The Chart object model

When you first start exploring the object model for a Chart object, you'll probably be very confused -which is not surprising; the object model is very confusing. It's also very deep.

For example, assume that you want to change the title displayed in an embedded chart. The top-level object, of course, is the Application object (Excel). The Application object contains a Workbook object, and the Workbook object contains a Worksheet object. The Worksheet object contains a ChartObject object, which contains a Chart object. The Chart object has a ChartTitle object, and the ChartTitle object has a Text property that stores the text that's displayed as the chart's title.

Here's another way to look at this hierarchy for an embedded chart:

Application Workbook

Worksheet

ChartObject Chart

ChartTitle

Your VBA code must, of course, follow this object model precisely. For example, to set a chart's title to ytd Sales, you can write a VBA instruction like this:

WorkSheets("Sheet1").ChartObjects(1).Chart.ChartTitle. _ .Text = "YTD Sales"

This statement assumes the active workbook as the Workbook object. The statement works with the first item in the ChartObjects collection on the worksheet named Sheet1. The Chart property returns the actual Chart object, and the ChartTitle property returns the ChartTitle object. Finally, you get to the Text property.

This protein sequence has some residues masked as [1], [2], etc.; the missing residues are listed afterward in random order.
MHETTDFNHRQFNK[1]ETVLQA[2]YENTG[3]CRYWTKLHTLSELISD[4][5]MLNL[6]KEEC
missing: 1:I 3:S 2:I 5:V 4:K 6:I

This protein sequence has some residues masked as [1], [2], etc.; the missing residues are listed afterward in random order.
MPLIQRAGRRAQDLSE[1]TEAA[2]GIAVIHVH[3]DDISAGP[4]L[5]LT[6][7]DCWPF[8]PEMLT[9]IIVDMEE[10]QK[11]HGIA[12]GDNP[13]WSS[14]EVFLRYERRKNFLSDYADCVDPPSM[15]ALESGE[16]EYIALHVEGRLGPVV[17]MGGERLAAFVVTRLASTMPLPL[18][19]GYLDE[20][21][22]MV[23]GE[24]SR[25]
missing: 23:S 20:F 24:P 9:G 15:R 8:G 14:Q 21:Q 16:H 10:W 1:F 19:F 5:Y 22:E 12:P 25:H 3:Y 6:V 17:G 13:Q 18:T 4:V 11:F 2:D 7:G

For a chart sheet, the object hierarchy is a bit different because it doesn't involve the Worksheet object or the ChartObject object. For example, here's the hierarchy for the ChartTitle object for a chart in a chart sheet:

Application Workbook Chart

ChartTitle

In terms of VBA, you could use this statement to set the chart title in a chart sheet to ytd Sales: Sheets("Chart1").ChartTitle.Text = "YTD Sales"

A chart sheet is essentially a Chart object, and it has no containing ChartObject object. Put another way, the parent object for an embedded chart is a ChartObject object, and the parent object for a chart on a separate chart sheet is a Workbook object.

Both of the following statements will display a message box with the word Chart in it:

MsgBox TypeName(Sheets("Sheet1").ChartObjects(1).Chart) Msgbox TypeName(Sheets("Chart1"))

Note When you create a new embedded chart, you're adding to the ChartObjects collection and the Shapes collection contained in a particular worksheet. (There is no Charts collection for a worksheet.) When you create a new chart sheet, you're adding to the Charts collection and the Sheets collection for a particular workbook.

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